It started off okay. I mean, not fantastic, but okay.
- Looked good on paper.
- Went to a top business school.
- Have a lot of industry experience.
The interview went fine. Not spectacular, but good enough. They came highly recommended. But there was something that didn’t feel quite right. You couldn’t put your finger on it, but there was something.
Fast forward 1 year. Or maybe even just a few months. Their true colors started to show. You’ve noticed some questionable interactions.
They’re becoming more interested in looking good than they are in the team’s results. They’re becoming the topic of convo at the water cooler.
Employees are wondering what the heck is going on… How someone at a senior leadership level could be behaving in a way that is, in a word, toxic.
“I knew it. I just knew it,” you’re saying to yourself, as you’re kicking yourself for not listening to what your gut was telling you.
Rewind back to the hiring process.
Whether you’re bringing on a new member of C-suite, or a startup building your entire team from the ground up, vetting out the right things during the hiring process is crucial.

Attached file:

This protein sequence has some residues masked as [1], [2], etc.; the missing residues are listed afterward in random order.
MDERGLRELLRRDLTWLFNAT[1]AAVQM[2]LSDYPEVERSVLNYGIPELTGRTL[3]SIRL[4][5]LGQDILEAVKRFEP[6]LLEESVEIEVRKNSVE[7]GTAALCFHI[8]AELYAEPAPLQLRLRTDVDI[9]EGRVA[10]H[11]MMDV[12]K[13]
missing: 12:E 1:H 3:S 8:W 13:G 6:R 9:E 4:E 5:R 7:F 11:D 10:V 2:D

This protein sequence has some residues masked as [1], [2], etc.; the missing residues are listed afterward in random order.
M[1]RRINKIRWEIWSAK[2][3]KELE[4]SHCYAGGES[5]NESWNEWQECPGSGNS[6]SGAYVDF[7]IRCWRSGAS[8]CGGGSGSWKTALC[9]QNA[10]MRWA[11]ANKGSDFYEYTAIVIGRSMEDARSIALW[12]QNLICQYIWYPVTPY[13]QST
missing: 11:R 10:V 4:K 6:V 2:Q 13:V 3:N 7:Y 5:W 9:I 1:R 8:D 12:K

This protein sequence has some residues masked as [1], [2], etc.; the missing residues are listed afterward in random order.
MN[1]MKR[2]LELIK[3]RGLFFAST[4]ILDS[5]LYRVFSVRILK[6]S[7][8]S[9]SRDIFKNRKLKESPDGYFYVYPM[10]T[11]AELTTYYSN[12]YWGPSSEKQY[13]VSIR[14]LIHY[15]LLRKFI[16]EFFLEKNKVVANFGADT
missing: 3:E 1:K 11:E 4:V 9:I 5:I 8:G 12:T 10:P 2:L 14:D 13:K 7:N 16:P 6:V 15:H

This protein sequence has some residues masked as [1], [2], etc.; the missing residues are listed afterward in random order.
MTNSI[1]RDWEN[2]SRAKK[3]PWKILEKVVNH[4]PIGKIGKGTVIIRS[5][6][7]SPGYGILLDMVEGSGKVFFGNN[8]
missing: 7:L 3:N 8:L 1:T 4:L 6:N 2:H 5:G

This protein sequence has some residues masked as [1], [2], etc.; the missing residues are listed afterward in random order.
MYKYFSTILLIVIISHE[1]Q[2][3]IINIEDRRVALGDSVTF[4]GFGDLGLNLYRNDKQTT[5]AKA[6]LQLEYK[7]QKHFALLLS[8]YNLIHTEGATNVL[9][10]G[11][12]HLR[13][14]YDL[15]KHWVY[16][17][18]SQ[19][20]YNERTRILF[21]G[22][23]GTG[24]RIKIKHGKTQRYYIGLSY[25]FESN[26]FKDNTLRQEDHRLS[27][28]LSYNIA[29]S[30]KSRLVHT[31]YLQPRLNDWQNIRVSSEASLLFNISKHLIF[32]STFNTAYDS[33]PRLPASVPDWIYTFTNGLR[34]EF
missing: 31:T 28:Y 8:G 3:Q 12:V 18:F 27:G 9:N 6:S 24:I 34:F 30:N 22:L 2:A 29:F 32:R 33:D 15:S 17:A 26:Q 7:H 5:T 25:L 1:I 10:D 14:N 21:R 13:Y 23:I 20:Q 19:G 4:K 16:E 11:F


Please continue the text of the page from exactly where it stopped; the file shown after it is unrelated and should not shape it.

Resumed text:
Based on my experience helping execs with people issues of all kinds over the years, the element that wasn’t vetted out thoroughly enough from Day 1: The “soft skills.”
Soft skills are the skills that enable us to relate to others and the world around us. Awareness. Communication. Emotional intelligence. Social cues. Impact. Basically, anything having to do with people.
Soft skills really aren’t soft at all. They’re essential.
The importance of soft skills can easily be overlooked, particularly in verticals dealing with more concrete topics, such as finance or tech. Soft skills are abstract, not easily quantified or measured. And that can be challenging for more linear, left-brained thinkers to assimilate.
But whether we’re talking hard skills (technical knowledge and expertise) or soft skills, one very important truth must hold:
You must hire with the highest standards.
Do not settle.
Do not move forward if something feels off.
Energy doesn’t lie. If something doesn’t feel right, it isn’t.
Trust your intuition.
You have to go in with the belief that whatever you’re looking for exists.
Define the dealbreakers.
Get clear on the non-negotiables.
The senior leadership hiring decision really needs to go well beyond education and industry experience and into who they are as a person, and…
- How they show up.
- What core values they embody.
- How they relate to others.
Do they have a “we” orientation? Are they legacy-driven? How do they make others feel?
Are they magnetic? Are they soul-motivated or ego-based?
I have a lot of experience with interviewing and recruiting in the finance space. So if you need any help with your hiring decisions I’d love to help you. Let’s connect!